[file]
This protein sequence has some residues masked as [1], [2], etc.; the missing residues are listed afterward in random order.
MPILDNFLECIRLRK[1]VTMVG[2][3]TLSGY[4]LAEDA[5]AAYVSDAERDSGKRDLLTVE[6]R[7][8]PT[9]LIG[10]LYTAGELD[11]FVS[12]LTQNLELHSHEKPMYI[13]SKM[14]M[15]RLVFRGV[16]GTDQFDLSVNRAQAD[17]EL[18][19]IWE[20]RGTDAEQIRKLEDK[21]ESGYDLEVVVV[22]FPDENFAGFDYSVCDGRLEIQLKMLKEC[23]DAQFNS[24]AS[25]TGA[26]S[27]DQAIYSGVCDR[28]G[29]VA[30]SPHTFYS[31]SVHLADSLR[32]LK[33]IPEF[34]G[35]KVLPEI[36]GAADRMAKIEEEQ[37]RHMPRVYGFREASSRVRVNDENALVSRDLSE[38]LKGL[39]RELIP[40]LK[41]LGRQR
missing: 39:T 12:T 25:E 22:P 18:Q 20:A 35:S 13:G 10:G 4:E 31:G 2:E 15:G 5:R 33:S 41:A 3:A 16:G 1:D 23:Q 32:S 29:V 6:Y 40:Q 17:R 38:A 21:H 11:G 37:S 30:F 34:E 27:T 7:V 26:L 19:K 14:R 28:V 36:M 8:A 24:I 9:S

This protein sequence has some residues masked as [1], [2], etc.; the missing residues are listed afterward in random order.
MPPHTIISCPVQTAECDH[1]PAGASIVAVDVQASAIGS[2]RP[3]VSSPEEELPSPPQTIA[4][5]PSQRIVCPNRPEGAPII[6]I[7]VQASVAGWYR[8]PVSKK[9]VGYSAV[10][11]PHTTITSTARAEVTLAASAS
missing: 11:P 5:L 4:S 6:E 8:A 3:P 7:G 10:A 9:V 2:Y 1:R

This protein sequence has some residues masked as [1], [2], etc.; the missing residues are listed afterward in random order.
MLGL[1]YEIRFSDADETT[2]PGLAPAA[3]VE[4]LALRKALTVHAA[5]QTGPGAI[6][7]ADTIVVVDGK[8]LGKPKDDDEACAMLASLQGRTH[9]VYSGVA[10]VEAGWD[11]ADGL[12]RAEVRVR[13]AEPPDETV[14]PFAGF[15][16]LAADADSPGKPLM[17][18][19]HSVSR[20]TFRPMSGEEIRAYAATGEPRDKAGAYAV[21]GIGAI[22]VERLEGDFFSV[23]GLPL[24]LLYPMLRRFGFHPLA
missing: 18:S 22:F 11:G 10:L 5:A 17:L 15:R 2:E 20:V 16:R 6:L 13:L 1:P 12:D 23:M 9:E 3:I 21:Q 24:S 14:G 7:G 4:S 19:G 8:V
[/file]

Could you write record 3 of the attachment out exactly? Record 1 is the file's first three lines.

This protein sequence has some residues masked as [1], [2], etc.; the missing residues are listed afterward in random order.
MLGL[1]YEIRFSDADETT[2]PGLAPAA[3]VE[4]LALRKALTVHAA[5]QTGPGAI[6][7]ADTIVVVDGK[8]LGKPKDDDEACAMLASLQGRTH[9]VYSGVA[10]VEAGWD[11]ADGL[12]RAEVRVR[13]AEPPDETV[14]PFAGF[15][16]LAADADSPGKPLM[17][18][19]HSVSR[20]TFRPMSGEEIRAYAATGEPRDKAGAYAV[21]GIGAI[22]VERLEGDFFSV[23]GLPL[24]LLYPMLRRFGFHPLA
missing: 18:S 22:F 11:G 10:L 5:A 17:L 15:R 2:E 20:V 16:R 6:L 13:L 1:P 12:D 23:M 9:E 3:I 21:Q 24:S 14:G 7:G 4:S 19:G 8:V